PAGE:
}, url = {https://arxiv.org/abs/1707.06200}, author = {Brad Lackey and Nishant Rodrigues} } @article {1993, title = {Penalty models for bitstrings of constant Hamming weight}, year = {2017}, month = {2017/04/24}, abstract = {To program a quantum annealer, one must construct objective functions whose minima encode hard constraints imposed by the underlying problem. For such \"penalty models,\" one desires the additional property that the gap in the objective value between such minima and states that fail the constraints is maximized amongst the allowable objective functions. In this short note, we prove the standard penalty model for the constraint that a bitstring has given Hamming weight is optimal with respect to objective value gap.

}, url = {https://arxiv.org/abs/1704.07290}, author = {Brad Lackey} } @article {2048, title = {On the readiness of quantum optimization machines for industrial applications}, year = {2017}, month = {2017/08/31}, abstract = {There have been multiple attempts to demonstrate that quantum annealing and, in particular, quantum annealing on quantum annealing machines, has the potential to outperform current classical optimization algorithms implemented on CMOS technologies. The benchmarking of these devices has been controversial. Initially, random spin-glass problems were used, however, these were quickly shown to be not well suited to detect any quantum speedup. Subsequently, benchmarking shifted to carefully crafted synthetic problems designed to highlight the quantum nature of the hardware while (often) ensuring that classical optimization techniques do not perform well on them. Even worse, to date a true sign of improved scaling with the number problem variables remains elusive when compared to classical optimization techniques. Here, we analyze the readiness of quantum annealing machines for real-world application problems. These are typically not random and have an underlying structure that is hard to capture in synthetic benchmarks, thus posing unexpected challenges for optimization techniques, both classical and quantum alike. We present a comprehensive computational scaling analysis of fault diagnosis in digital circuits, considering architectures beyond D-wave quantum annealers. We find that the instances generated from real data in multiplier circuits are harder than other representative random spin-glass benchmarks with a comparable number of variables. Although our results show that transverse-field quantum annealing is outperformed by state-of-the-art classical optimization algorithms, these benchmark instances are hard and small in the size of the input, therefore representing the first industrial application ideally suited for near-term quantum annealers.

}, url = {https://arxiv.org/abs/1708.09780}, author = {Alejandro Perdomo-Ortiz and Alexander Feldman and Asier Ozaeta and Sergei V. Isakov and Zheng Zhu and Bryan O{\textquoteright}Gorman and Helmut G. Katzgraber and Alexander Diedrich and Hartmut Neven and Johan de Kleer and Brad Lackey and Rupak Biswas} } @article {1992, title = {Substochastic Monte Carlo Algorithms}, year = {2017}, month = {2017/04/28}, abstract = {In this paper we introduce and formalize Substochastic Monte Carlo (SSMC) algorithms. These algorithms, originally intended to be a better classical foil to quantum annealing than simulated annealing, prove to be worthy optimization algorithms in their own right. In SSMC, a population of walkers is initialized according to a known distribution on an arbitrary search space and varied into the solution of some optimization problem of interest. The first argument of this paper shows how an existing classical algorithm, \"Go-With-The-Winners\" (GWW), is a limiting case of SSMC when restricted to binary search and particular driving dynamics.\

Although limiting to GWW, SSMC is more general. We show that (1) GWW can be efficiently simulated within the SSMC framework, (2) SSMC can be exponentially faster than GWW, (3) by naturally incorporating structural information, SSMC can exponentially outperform the quantum algorithm that first inspired it, and (4) SSMC exhibits desirable search features in general spaces. Our approach combines ideas from genetic algorithms (GWW), theoretical probability (Fleming-Viot processes), and quantum computing. Not only do we demonstrate that SSMC is often more efficient than competing algorithms, but we also hope that our results connecting these disciplines will impact each independently. An implemented version of SSMC has previously enjoyed some success as a competitive optimization algorithm for Max-

Most experimental and theoretical studies of adiabatic optimization use stoquastic Hamiltonians, whose ground states are expressible using only real nonnegative amplitudes. This raises a question as to whether classical Monte Carlo methods can simulate stoquastic adiabatic algorithms with polynomial overhead. Here, we analyze diffusion Monte Carlo algorithms. We argue that, based on differences between L1 and L2 normalized states, these algorithms suffer from certain obstructions preventing them from efficiently simulating stoquastic adiabatic evolution in generality. In practice however, we obtain good performance by introducing a method that we call Substochastic Monte Carlo. In fact, our simulations are good classical optimization algorithms in their own right, competitive with the best previously known heuristic solvers for MAX-k-SAT at k=2,3,4.

}, url = {https://arxiv.org/abs/1607.03389}, author = {Michael Jarret and Stephen P. Jordan and Brad Lackey} } @article {1859, title = {Mapping contrained optimization problems to quantum annealing with application to fault diagnosis}, journal = {Frontiers in ICT}, volume = {3}, year = {2016}, month = {2016/07/28}, pages = {14}, abstract = {Current quantum annealing (QA) hardware suffers from practical limitations such as finite\ temperature, sparse connectivity, small qubit numbers, and control error. We propose new algorithms for\ mapping Boolean constraint satisfaction problems (CSPs) onto QA hardware mitigating these limitations.\ In particular, we develop a new embedding algorithm for mapping a CSP onto a hardware Ising model with\ a fixed sparse set of interactions and propose two new decomposition algorithms for solving problems too\ large to map directly into hardware. The mapping technique is locally structured, as hardware compatible\ Ising models are generated for each problem constraint, and variables appearing in different constraints are\ chained together using ferromagnetic couplings. By contrast, global embedding techniques generate a\ hardware-independent Ising model for all the constraints, and then use a minor-embedding algorithm to\ generate\ a hardware compatible Ising model. We give an example of a class of CSPs for which the scaling\ performance\ of the D-Wave hardware using the local mapping technique is significantly better than global\ embedding. We validate\ the approach by applying D- Wave\’s QA hardware to circuit-based fault diagnosis.\ For circuits that embed directly, we\ find that the hardware is typically able to find all solutions from a\ min-fault diagnosis set of size N using 1000 N samples,\ using an annealing rate that is 25 times faster than\ a leading SAT-based sampling method. Furthermore, we apply\ decomposition algorithms to find min-cardinality\ faults for circuits that are up to 5 times larger than can be solved directly on current hardware.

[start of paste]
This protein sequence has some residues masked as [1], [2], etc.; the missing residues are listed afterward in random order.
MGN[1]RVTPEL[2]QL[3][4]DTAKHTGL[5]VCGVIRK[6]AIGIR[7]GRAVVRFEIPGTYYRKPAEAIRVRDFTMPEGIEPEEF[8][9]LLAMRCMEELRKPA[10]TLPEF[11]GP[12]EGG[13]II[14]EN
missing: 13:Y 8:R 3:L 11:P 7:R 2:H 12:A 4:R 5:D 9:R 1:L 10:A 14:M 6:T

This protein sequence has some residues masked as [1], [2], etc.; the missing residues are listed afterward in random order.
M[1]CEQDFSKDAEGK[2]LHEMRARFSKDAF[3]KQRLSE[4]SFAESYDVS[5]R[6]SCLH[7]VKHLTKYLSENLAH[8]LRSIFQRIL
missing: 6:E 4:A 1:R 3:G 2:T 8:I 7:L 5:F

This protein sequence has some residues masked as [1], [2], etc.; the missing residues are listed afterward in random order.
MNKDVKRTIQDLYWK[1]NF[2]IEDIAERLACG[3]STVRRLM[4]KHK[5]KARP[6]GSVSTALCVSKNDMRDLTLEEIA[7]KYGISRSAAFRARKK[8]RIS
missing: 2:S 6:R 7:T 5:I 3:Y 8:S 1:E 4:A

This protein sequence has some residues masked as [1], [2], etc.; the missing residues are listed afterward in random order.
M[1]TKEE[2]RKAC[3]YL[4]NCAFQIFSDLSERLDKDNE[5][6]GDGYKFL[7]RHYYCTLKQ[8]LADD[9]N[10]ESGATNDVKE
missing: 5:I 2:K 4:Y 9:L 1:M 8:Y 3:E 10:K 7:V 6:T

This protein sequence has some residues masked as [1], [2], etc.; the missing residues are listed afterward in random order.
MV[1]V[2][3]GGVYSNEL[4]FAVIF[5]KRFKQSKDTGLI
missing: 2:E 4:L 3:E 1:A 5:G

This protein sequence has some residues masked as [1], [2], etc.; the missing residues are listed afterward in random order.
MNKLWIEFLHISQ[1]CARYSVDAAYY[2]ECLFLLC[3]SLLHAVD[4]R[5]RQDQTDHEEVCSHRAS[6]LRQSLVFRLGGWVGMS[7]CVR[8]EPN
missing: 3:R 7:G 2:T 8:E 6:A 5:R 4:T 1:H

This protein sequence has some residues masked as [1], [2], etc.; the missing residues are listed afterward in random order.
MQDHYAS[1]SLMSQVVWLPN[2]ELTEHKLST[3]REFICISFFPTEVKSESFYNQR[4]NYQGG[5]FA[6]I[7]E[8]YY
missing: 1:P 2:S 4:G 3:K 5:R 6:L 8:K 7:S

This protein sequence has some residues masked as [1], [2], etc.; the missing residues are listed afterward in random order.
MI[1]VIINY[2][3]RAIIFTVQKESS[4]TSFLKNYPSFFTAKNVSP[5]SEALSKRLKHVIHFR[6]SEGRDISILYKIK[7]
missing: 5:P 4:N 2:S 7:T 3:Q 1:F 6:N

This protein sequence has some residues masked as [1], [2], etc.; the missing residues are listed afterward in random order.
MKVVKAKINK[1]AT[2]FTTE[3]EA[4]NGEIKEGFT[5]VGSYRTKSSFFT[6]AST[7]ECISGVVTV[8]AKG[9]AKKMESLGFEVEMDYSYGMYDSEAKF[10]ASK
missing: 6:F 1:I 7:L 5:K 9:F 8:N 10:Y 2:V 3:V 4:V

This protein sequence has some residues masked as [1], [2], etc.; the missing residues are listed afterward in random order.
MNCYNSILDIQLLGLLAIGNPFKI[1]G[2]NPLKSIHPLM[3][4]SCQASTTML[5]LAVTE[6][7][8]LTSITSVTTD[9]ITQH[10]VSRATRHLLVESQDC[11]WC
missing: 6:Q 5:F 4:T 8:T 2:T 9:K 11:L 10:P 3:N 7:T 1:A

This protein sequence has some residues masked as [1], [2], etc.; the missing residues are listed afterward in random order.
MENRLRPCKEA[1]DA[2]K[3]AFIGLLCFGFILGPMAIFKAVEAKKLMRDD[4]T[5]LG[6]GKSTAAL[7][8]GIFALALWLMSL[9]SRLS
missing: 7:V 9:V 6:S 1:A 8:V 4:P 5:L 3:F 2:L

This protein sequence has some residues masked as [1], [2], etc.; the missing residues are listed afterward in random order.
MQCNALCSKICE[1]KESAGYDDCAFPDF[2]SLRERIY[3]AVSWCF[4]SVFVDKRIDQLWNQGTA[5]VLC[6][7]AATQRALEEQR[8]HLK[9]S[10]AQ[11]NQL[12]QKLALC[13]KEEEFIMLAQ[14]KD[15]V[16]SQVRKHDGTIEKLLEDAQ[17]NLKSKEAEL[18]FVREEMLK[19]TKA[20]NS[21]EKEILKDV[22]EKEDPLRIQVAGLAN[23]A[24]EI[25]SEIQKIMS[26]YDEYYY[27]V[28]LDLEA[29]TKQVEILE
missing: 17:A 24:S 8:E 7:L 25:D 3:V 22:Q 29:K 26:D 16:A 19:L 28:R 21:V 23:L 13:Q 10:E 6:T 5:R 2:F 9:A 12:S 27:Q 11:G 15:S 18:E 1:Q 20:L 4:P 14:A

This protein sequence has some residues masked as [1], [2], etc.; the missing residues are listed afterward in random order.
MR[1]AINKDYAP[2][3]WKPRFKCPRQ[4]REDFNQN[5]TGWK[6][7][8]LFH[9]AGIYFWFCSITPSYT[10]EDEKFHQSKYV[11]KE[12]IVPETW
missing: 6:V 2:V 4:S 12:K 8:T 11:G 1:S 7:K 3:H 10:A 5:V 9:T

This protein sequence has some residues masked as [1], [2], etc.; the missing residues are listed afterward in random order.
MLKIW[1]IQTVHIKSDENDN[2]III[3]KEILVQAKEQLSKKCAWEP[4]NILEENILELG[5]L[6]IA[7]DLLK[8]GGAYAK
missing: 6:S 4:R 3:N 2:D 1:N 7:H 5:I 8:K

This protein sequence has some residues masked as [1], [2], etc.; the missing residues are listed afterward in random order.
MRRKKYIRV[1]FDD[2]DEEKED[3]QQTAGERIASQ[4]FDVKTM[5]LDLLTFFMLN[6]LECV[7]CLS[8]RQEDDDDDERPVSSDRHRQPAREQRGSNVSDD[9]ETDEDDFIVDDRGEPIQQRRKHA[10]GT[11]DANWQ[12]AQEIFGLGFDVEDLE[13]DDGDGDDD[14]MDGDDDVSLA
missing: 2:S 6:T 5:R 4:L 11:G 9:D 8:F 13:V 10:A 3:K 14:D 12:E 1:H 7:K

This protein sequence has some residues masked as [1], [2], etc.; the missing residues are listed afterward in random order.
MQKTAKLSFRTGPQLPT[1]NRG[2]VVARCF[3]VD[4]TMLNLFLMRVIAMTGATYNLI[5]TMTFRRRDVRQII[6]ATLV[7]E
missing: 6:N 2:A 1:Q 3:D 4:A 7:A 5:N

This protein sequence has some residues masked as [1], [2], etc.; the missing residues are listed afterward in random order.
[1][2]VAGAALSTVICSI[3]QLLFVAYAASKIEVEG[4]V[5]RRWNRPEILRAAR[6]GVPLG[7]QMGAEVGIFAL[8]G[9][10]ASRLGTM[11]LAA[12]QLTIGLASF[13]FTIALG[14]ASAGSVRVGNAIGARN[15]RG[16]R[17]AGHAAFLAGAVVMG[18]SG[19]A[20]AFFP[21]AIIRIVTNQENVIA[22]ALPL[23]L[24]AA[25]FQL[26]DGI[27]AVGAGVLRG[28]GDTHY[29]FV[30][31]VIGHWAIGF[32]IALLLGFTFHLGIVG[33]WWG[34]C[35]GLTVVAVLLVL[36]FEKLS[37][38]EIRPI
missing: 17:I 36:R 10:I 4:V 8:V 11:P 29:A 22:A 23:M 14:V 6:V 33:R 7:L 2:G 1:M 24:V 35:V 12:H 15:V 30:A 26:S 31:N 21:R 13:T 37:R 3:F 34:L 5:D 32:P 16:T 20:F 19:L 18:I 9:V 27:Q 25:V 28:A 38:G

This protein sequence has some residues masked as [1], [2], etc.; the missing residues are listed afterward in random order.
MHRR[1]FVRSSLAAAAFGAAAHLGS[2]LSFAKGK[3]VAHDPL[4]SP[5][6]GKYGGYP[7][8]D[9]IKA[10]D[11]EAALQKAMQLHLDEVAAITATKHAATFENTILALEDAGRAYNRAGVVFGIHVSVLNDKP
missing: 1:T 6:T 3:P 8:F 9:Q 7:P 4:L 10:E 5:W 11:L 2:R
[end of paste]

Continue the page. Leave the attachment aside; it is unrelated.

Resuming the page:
}, url = {http://journal.frontiersin.org/article/10.3389/fict.2016.00014/full}, author = {Bian, Zhengbing and Chudak, Fabian and Robert Brian Israel and Brad Lackey and Macready, William G and Aiden Roy} } @article {bian2014discrete, title = {Discrete optimization using quantum annealing on sparse Ising models}, journal = {Frontiers in Physics}, volume = {2}, year = {2014}, month = {2014/09/01}, pages = {56}, publisher = {Frontiers}, abstract = {This paper discusses techniques for solving discrete optimization problems using quantum annealing. Practical issues likely to affect the computation include precision limitations, finite temperature, bounded energy range, sparse connectivity, and small numbers of qubits. To address these concerns we propose a way of finding energy representations with large classical gaps between ground and first excited states, efficient algorithms for mapping non-compatible Ising models into the hardware, and the use of decomposition methods for problems that are too large to fit in hardware. We validate the approach by describing experiments with D-Wave quantum hardware for low density parity check decoding with up to 1000 variables.}, author = {Bian, Zhengbing and Chudak, Fabian and Israel, Robert and Brad Lackey and Macready, William G and Roy, Aidan} } @article {grant2012galilean, title = {On Galilean connections and the first jet bundle}, journal = {Central European Journal of Mathematics}, volume = {10}, number = {5}, year = {2012}, month = {2012/10/01}, pages = {1889{\textendash}1895}, publisher = {Springer}, abstract = {We see how the first jet bundle of curves into affine space can be realized as a homogeneous space of the Galilean group. Cartan connections with this model are precisely the geometric structure of second-order ordinary differential equations under time-preserving transformations {\textemdash} sometimes called KCC-theory. With certain regularity conditions, we show that any such Cartan connection induces {\textquotedblleft}laboratory{\textquotedblright} coordinate systems, and the geodesic equations in this coordinates form a system of second-order ordinary differential equations. We then show the converse {\textemdash} the {\textquotedblleft}fundamental theorem{\textquotedblright} {\textemdash} that given such a coordinate system, and a system of second order ordinary differential equations, there exists regular Cartan connections yielding these, and such connections are completely determined by their torsion.}, author = {Grant, James DE and Brad Lackey} } @article {lackey2002gauss, title = {On the Gauss{\textendash}Bonnet Formula in Riemann{\textendash}Finsler Geometry}, journal = {Bulletin of the London Mathematical Society}, volume = {34}, number = {03}, year = {2002}, month = {2002/04/01}, pages = {329{\textendash}340}, publisher = {Cambridge Univ Press}, abstract = {Using Chern{\textquoteright}s method of transgression, the Euler class of a compact orientable Riemann{\textendash}Finsler space is represented by polynomials in the connection and curvature matrices of a torsion-free connection. When using the Chern connection (and hence the Christoffel{\textendash}Levi{\textendash}Civita connection in the Riemannian case), this result extends the Gauss{\textendash}Bonnet formula of Bao and Chern to Finsler spaces whose indicatrices need not have constant volume.}, author = {Brad Lackey} } @article {lackey2000metric, title = {Metric Equivalence of Path Spaces}, journal = {Nonlinear Studies}, volume = {7}, number = {2}, year = {2000}, month = {2000/01/01}, abstract = {Local equivalence and the invariants of systems of second order differential equations were studied in a series of papers by Kosambi, Cartan, and Chern. The resulting theory, deemed KCC-theory, is a rich geometric study which in many ways generalizes Riemannian and Finsler geometry. Yet, in many applications one requires a metric structure in addition to the systems of second order differential equations. We pose a geometry which is equipped with both of these structures, and solve the problem of local equivalence and thus determining a preferred connection and finding a generating set for all the invariants of the theory.}, author = {Brad Lackey} } @article {1266, title = {On Galilean connections and the first jet bundle}, year = {1999}, month = {1999/09/24}, abstract = { We express the first jet bundle of curves in Euclidean space as homogeneous spaces associated to a Galilean-type group. Certain Cartan connections on a manifold with values in the Lie algebra of the Galilean group are characterized as geometries associated to systems of second order ordinary differential equations. We show these Cartan connections admit a form of normal coordinates, and that in these normal coordinates the geodesic equations of the connection are second order ordinary differential equations. We then classify such connections by some of their torsions, extending a classical theorem of Chern involving the geometry associated to a system of second order differential equations. }, url = {http://arxiv.org/abs/math/9909148v1}, author = {James D. E. Grant and Brad Lackey} } @article {lackey1999model, title = {A model of trophodynamics}, journal = {Nonlinear Analysis: Theory, Methods \& Applications}, volume = {35}, number = {1}, year = {1999}, month = {1999/01/01}, pages = {37{\textendash}57}, publisher = {Pergamon}, doi = {10.1016/S0362-546X(98)00097-2}, author = {Brad Lackey} } @article {bao1996hodge, title = {A Hodge decomposition theorem for Finsler spaces}, journal = {Comptes rendus de l{\textquoteright}Acad{\'e}mie des sciences. S{\'e}rie 1, Math{\'e}matique}, volume = {323}, number = {1}, year = {1996}, month = {1996/01/01}, pages = {51{\textendash}56}, publisher = {Elsevier}, abstract = {Soit (M,F) une vari\e{\textquoteright}t{\'e} finsl{\'e}rienne compacte sans bord. On donne une condition n{\'e}cessaire et suffisante, portant sur le tenseur fondamental, afin q{\textquoteright}une forme diff{\'e}rentielle ext{\'e}rieure de M soit harmonique. On introduit aussi le laplacien sur M et on d{\'e}montre l{\textquoteright}analoque du th{\'e}or{\`e}me de Hodge dans le cas finsl{\'e}rien.}, author = {Bao, David and Brad Lackey} }